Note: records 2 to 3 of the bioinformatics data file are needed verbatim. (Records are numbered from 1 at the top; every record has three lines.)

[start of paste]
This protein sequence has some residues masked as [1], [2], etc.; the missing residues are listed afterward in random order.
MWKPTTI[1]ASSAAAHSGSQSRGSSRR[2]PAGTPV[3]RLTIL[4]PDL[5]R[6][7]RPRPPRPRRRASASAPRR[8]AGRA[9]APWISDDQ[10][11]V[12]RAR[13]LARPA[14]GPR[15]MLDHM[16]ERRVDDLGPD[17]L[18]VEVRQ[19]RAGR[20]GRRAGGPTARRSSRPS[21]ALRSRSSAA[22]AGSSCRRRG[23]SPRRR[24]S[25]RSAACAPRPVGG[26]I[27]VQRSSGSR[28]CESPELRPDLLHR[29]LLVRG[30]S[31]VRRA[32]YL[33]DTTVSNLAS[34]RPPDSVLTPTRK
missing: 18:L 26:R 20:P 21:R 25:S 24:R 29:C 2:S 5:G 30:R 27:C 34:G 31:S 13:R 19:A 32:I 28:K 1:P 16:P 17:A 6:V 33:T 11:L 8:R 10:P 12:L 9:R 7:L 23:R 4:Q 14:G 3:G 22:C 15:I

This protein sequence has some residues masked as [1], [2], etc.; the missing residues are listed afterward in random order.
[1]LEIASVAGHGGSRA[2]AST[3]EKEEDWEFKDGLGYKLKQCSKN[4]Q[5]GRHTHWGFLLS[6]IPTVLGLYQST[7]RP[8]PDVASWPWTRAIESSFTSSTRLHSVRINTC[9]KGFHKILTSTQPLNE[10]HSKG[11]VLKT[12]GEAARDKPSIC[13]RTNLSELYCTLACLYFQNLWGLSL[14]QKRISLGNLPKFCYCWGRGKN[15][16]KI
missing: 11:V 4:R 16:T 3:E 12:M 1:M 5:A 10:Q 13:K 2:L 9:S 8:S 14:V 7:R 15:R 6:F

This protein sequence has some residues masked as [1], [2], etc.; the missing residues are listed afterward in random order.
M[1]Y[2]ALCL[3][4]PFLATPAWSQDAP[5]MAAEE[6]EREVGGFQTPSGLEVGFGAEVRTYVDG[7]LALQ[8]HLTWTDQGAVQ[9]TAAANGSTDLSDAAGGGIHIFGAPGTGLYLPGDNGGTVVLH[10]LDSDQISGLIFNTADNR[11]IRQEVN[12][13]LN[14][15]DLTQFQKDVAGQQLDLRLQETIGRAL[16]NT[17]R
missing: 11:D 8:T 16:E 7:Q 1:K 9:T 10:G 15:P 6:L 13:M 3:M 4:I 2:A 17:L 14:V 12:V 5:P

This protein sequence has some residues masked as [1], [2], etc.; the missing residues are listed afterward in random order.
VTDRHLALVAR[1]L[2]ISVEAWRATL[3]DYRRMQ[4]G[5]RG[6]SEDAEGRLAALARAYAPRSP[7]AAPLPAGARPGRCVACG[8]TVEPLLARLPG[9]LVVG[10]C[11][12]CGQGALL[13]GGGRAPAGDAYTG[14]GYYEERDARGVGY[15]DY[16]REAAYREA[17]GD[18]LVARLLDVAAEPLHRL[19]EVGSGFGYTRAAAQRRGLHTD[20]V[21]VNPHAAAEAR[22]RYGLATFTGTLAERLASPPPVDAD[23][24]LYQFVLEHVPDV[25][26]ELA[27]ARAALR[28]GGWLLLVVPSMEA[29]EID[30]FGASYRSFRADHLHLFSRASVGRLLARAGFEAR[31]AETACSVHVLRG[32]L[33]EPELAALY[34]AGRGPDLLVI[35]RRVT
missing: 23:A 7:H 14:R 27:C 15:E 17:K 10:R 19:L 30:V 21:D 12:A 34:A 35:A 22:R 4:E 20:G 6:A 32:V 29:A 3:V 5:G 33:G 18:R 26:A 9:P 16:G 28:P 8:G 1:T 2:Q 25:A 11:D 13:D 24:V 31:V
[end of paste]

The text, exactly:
This protein sequence has some residues masked as [1], [2], etc.; the missing residues are listed afterward in random order.
[1]LEIASVAGHGGSRA[2]AST[3]EKEEDWEFKDGLGYKLKQCSKN[4]Q[5]GRHTHWGFLLS[6]IPTVLGLYQST[7]RP[8]PDVASWPWTRAIESSFTSSTRLHSVRINTC[9]KGFHKILTSTQPLNE[10]HSKG[11]VLKT[12]GEAARDKPSIC[13]RTNLSELYCTLACLYFQNLWGLSL[14]QKRISLGNLPKFCYCWGRGKN[15][16]KI
missing: 11:V 4:R 16:T 3:E 12:M 1:M 5:A 10:Q 13:K 2:L 9:S 8:S 14:V 7:R 15:R 6:F

This protein sequence has some residues masked as [1], [2], etc.; the missing residues are listed afterward in random order.
M[1]Y[2]ALCL[3][4]PFLATPAWSQDAP[5]MAAEE[6]EREVGGFQTPSGLEVGFGAEVRTYVDG[7]LALQ[8]HLTWTDQGAVQ[9]TAAANGSTDLSDAAGGGIHIFGAPGTGLYLPGDNGGTVVLH[10]LDSDQISGLIFNTADNR[11]IRQEVN[12][13]LN[14][15]DLTQFQKDVAGQQLDLRLQETIGRAL[16]NT[17]R
missing: 11:D 8:T 16:E 7:Q 1:K 9:T 10:G 15:P 6:L 13:M 3:M 4:I 2:A 17:L 14:V 12:V 5:P